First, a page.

POSSESSION: UNTIL DEATH DO YOU PART
Directors: Lloyd A. Simandl & Michael Mazo / Writers: Lyne J. Grantham & Lloyd A. Simandl / Cast: John Robert Johnston, Melissa Martin, Cat Williams, Leanne Jaheny, Samra Wolfin, April Alkins, Geraldine Farrell, Monica Marko, Rupert Grant, Shane Carlsson.
Body Count: 14
Laughter Lines: “There won’t be anybody up there – we’ll be ALL. BY. OURSELVES.”
Irredeemably boring T&A fare, notable only for starring the bitchy girl, Tamara, from Jason Takes Manhattan as the final girl.
She, Madeline (Sharlene Martin, credited here as Melissa), is abducted one night by a whiny-voiced, mother-fixated loon, Frankie, who takes girls home, forces them to dress in Mom’s clothes, and, if they’re not ‘nice’ enough, are murdered.
Madeline succeeds in escaping, but the police are almost completely apathetic, and it’s her gang of indistinguishably cloney gal-pals who suggest driving around to look for the guy, whom they run into almost straight away. Ill-prepared for this venture, they flee, cops intervene, Frankie escapes in a rowing boat WHICH EXPLODES WHEN SHOT AT.
An exploding wooden rowing boat.
Shortly thereafter, the girls – who might be escorts, it was unclear – go to a strip club and arrange for a couple of the suspiciously camp dancers to join them up at so-and-so’s uncle’s cabin in the woods for a bachelorette party.
Bad acting, hair, and fashion choices – about the only things you’ll remember from Possession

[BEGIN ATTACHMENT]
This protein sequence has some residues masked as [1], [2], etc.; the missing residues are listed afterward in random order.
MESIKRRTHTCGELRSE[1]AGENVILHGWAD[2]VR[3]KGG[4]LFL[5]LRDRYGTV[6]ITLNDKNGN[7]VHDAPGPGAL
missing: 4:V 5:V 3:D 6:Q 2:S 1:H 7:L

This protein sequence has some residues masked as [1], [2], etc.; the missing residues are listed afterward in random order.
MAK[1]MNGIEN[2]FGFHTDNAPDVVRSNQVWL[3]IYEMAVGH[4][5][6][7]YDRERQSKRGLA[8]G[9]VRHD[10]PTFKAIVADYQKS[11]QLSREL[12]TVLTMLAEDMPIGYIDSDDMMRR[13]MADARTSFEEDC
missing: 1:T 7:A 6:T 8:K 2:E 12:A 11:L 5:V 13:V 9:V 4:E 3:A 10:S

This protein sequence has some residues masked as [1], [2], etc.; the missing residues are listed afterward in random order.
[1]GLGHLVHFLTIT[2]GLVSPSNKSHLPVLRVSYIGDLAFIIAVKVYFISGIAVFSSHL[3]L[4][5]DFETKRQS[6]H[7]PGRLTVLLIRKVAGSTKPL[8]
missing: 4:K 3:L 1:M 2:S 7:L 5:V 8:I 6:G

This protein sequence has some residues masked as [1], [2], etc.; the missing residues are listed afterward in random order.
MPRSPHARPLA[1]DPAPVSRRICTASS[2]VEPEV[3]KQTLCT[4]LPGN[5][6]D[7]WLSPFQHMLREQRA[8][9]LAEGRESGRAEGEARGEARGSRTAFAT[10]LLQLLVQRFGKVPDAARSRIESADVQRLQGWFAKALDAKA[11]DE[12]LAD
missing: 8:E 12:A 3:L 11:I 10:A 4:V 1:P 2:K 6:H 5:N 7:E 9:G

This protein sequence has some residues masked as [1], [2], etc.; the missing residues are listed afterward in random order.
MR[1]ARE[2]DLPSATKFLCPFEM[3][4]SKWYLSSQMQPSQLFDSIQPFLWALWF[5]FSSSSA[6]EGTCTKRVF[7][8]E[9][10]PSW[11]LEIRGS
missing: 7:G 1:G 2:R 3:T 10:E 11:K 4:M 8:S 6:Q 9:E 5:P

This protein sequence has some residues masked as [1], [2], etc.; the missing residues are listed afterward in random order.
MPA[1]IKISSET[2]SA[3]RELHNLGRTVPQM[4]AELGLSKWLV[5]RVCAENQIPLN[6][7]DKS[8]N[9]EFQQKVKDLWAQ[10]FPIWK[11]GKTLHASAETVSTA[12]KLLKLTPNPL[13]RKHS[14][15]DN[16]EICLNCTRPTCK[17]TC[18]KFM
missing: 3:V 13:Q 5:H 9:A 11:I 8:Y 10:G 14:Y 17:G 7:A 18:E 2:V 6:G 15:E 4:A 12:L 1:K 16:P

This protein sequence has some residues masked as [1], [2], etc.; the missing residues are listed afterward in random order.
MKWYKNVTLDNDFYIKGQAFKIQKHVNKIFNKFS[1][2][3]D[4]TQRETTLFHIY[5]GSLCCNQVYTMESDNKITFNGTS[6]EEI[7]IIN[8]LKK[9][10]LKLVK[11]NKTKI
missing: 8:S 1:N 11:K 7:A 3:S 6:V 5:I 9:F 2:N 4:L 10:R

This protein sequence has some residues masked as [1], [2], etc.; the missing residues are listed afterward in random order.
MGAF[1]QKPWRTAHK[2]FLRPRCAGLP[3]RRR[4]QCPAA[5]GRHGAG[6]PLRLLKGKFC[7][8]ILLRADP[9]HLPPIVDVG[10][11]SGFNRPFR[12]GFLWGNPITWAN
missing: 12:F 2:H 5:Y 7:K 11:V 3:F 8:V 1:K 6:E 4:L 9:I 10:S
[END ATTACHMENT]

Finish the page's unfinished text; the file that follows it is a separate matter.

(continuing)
Predictably, Frankie ain’t dead and soon comes looking for Madeline once again, offing a couple of her friends who didn’t go on the trip, but hangs around long enough to hear an answerphone message that conveniently gives the full address of the cabin. Lord.
The girls party, make out with the gay strippers, Frankie comes along. That’s about all you need to know. It’s bodaciously unexciting, replete with clichés so dense you’d need a Humvee to plough through them: One girl goes off on her own to photograph trees! The car won’t start. The girl who had a bath conveniently never pulled the plug so the killer can drown her in it. It doesn’t stop.
Even when the killer’s presence is discovered, the last girls standing abandon the comparable fortitude of the cabin (which has a push-bar door!?) to run into the woods, where the killer, disabled by a speargun arrow while they flee, somehow teleports in front of them to jump out from behind a tree, and so they run BACK to the fucking cabin where there’s a gun!
Said woods are mysterious and wild, we know this because every time a character walks through them pan pipe music plays. This might mean something if the killer were a Native American rather than a camp-voiced suburban mama’s boy.
Brimming over with protracted T&A scenes that go thusly: Girl has shower, girl lathers up own boobs for ages, girl dresses up in kinky clothes, girl is stabbed >>> Girl has bath, girl washes self, girl dresses and paints own nails, girl is drowned in bath she never bothered emptying >>> Girl has shower, girl soaps up boobs, girl’s throat is cut in shower. Somebody somewhere does not want women to exercise good hygiene, or worse, has some real issues with their gender, note when one young woman talks about a guy she met and her friend replies: “You were in a BAR?” Why the hell not? She’s young and vivacious, should she only be allowed in the kitchen or the convent?
A plodding, dullard of a feature with absolutely nothing to recommend it unless pastel fashions, awful hair, and naked chicks in the shower is enough. With fourteen bodies dropped, there’s hardly even any grue to speak of.
This is a film nobody need possess.
Blurb-of-interest: Director Simandl also helmed the equally barren Ripper 2: Letters from Within.